Sixth Street Promenade:  Let’s celebrate our “Imagineers”

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Dallas City Hall — icloud

Work is beginning on the Sixth Street Promenade. 

And so starts the naysayers.  

Back in 2020, the City of Quincy applied to the State of Illinois for a grant to help pay for a Sixth Street Promenade development.  It was rejected.  

Not discouraged, a year later city officials gave it another shot. Rejected.

Disappointed but not discouraged, City Planner Chuck Bevelheimer and city officials pushed ahead.  Their persistence was rewarded in 2022 when Governor JB Pritzker announced Quincy was among communities sharing in a $215 million grant through the Rebuild Illinois Downtowns and Main Streets Capital program.  The City added TIF (Tax Increment Financing) funds to the $4.6 million project as well.

Public and Private Partnerships Important

Public financial support is important.  Equally important is private investment along the Sixth Street corridor.   Lots can happen when there are public-private sector partnerships.

Frankie Murphy Giesing, a local businessman and entrepreneur, points out that many have stepped forward to make the Sixth Street Promenade a reality.  The redevelopment of the area already shows its rebirth with businesses and improvement dotting the street and coming alive.  Frankie, also a Muddy River News contributor, shared the energy behind the Promenade with Publisher Bob Gough and Ashley Conrad in a 2022 Club Muddy podcast.

Yes, there are naysayers.  

  • “A waste of taxpayer money.”  
  • “Whether you call it Downtown, Uptown, The District, or whatever, it’s dead!”
  •  “The money could be better spent on fixing our horrible streets.”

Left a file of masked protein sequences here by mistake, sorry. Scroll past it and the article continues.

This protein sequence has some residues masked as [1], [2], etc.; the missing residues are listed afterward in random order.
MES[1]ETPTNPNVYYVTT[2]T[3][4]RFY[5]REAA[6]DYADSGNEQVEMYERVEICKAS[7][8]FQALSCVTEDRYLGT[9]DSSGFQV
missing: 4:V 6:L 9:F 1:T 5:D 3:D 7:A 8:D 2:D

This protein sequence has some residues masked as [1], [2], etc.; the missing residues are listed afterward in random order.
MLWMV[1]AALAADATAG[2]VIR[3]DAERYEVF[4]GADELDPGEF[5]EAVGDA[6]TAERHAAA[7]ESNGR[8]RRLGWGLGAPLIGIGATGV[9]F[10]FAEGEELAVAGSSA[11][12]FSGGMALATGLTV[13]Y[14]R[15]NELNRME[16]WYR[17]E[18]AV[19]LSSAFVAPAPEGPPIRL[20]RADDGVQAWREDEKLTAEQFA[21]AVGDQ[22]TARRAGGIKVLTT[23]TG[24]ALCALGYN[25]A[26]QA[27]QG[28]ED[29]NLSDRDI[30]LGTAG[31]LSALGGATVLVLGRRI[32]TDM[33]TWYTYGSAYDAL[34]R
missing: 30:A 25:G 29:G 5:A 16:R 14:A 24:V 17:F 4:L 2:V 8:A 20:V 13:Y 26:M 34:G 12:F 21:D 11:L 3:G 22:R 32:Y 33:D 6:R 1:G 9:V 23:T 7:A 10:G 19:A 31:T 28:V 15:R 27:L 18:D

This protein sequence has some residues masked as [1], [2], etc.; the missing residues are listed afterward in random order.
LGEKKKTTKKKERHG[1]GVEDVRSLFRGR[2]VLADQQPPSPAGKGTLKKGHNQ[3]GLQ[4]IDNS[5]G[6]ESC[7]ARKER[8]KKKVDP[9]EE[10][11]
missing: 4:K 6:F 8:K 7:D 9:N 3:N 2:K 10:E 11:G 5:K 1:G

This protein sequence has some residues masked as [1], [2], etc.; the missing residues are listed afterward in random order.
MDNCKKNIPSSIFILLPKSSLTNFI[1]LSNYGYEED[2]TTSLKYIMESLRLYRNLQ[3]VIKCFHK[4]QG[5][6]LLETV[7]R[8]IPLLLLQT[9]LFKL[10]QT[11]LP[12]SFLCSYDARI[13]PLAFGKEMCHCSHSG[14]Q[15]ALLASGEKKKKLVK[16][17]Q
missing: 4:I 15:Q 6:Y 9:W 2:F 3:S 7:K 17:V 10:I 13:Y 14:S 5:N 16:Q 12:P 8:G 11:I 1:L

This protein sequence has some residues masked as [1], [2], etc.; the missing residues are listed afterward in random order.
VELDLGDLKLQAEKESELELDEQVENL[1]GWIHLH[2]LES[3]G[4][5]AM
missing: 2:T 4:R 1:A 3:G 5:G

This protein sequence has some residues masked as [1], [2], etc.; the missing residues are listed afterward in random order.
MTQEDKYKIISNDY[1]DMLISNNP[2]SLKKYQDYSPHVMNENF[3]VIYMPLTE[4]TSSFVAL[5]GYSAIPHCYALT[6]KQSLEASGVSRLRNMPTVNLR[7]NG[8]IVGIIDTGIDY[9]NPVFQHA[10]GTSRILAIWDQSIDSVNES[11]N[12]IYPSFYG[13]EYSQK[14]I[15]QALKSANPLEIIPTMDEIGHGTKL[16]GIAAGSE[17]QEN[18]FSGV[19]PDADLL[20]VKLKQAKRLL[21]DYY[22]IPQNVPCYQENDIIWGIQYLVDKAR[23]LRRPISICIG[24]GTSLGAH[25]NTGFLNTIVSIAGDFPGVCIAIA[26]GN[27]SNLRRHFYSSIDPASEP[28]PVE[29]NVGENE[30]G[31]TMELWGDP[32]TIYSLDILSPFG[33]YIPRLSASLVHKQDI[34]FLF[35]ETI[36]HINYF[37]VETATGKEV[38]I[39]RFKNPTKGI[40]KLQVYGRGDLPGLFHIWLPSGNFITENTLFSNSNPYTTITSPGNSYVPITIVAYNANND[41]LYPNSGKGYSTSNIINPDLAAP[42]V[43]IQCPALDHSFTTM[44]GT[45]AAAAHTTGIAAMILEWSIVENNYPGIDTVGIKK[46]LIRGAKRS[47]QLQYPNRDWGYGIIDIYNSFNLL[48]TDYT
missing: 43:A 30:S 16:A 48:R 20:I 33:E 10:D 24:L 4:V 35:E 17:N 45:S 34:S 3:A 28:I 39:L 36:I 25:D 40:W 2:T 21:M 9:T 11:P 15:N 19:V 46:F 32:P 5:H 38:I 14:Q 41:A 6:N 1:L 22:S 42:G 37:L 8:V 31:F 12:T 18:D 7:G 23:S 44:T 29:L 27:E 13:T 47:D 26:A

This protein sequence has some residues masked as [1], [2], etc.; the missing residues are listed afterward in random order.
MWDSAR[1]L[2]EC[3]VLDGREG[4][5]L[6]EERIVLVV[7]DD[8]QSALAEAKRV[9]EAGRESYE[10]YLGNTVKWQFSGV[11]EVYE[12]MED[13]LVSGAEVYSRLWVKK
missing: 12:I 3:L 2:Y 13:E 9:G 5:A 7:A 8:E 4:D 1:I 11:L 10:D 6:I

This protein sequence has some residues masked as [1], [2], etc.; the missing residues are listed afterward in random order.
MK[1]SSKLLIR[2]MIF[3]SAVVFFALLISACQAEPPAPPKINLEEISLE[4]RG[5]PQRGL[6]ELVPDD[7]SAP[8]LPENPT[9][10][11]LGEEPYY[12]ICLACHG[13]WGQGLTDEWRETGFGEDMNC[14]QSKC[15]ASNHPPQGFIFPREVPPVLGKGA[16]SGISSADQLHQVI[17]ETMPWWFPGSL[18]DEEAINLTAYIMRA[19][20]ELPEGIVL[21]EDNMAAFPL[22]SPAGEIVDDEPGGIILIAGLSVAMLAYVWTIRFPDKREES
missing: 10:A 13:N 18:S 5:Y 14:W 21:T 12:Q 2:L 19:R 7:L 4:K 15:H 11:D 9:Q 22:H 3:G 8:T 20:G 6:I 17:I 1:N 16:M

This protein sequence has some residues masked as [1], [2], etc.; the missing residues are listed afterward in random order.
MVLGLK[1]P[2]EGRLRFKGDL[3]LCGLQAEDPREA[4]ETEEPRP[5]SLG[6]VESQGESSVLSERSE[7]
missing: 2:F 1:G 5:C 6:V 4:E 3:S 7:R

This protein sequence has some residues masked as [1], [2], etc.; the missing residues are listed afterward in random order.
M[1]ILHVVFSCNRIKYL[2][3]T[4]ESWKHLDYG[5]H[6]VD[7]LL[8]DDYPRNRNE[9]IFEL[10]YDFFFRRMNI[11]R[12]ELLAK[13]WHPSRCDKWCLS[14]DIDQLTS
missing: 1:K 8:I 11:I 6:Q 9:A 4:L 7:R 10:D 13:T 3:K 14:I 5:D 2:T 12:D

• “Just a bunch of folks feeding at the public trough.”

And so on.

Admittedly, the Promenade idea was a bit crazy.  But our local “imagineers” – public and private – need our admiration and encouragement.  We need more of them.  

Dallas City Hall Flag Poles

Some years ago, I was invited to give an address in Dallas.  While there, former Quincyan Joe Musolino invited me to lunch.  He then headed one of the Lone Star State’s leading banks.  

Atop a Dallas skyscraper, I asked Joe: “What’s the biggest difference between Dallas and Quincy?”

Joe thought for a moment.  He then directed me to the flag poles that graced Dallas City Hall.

Dallas had dedicated its new and avant-garde City Hall several years before.  According to Musolino, when there were substantial cost overruns the proposal to install some very costly flag poles was thought out of the question.  Despite some head scratching and doubts, the community got behind the distinctive 84-foot-high flag poles.  

Reflecting on his hometown, he doubted there would have been such support.  Dallas had a “we can” rather than a “we can’t” or “it’s good enough” attitude he felt sometimes characterized our community.  

In his book about the project, Dallas City Hall designer I.M. Pei observed:

“When you do a city hall, it has to convey an image of the people, and this had to represent the people of Dallas … The people I met – rich and poor, powerful and not so powerful – were all very proud of their city. They felt that Dallas was the greatest city there was, and I could not disappoint them.”

I’m proud of Quincy and our region. 

Our community can look back to such visionary efforts as the “Little Theatre” – now Quincy Community Theatre – organized by Mrs. Charles Dazey and attorney Paul Weisenborn, the Quincy Symphony Orchestra founded by George M. Irwin, the Bill Klingner Trail first suggested by Klingner himself in the 1940s, Quincy Trees for Tomorrow founded by Musolino’s sister Anne Musolino St. John, the foresight of board members to approve the development of the John Wood Community College campus, Quincy University’s redevelopment of its campus and Q-Stadium, the several public works project of the Quincy Public Schools, and many others in which there were doubts but now are greatly valued.  

Maybe next the Riverfront Master Plan?

Or your idea?

Crazy.  Perhaps.  

But its ideas and, yes, “imagineering” that makes a city better.   

We can.

But we need our “imagineers”!

Maybe you?

Jim Rapp is a practicing attorney and founding partner of Muddy River News LLC. 

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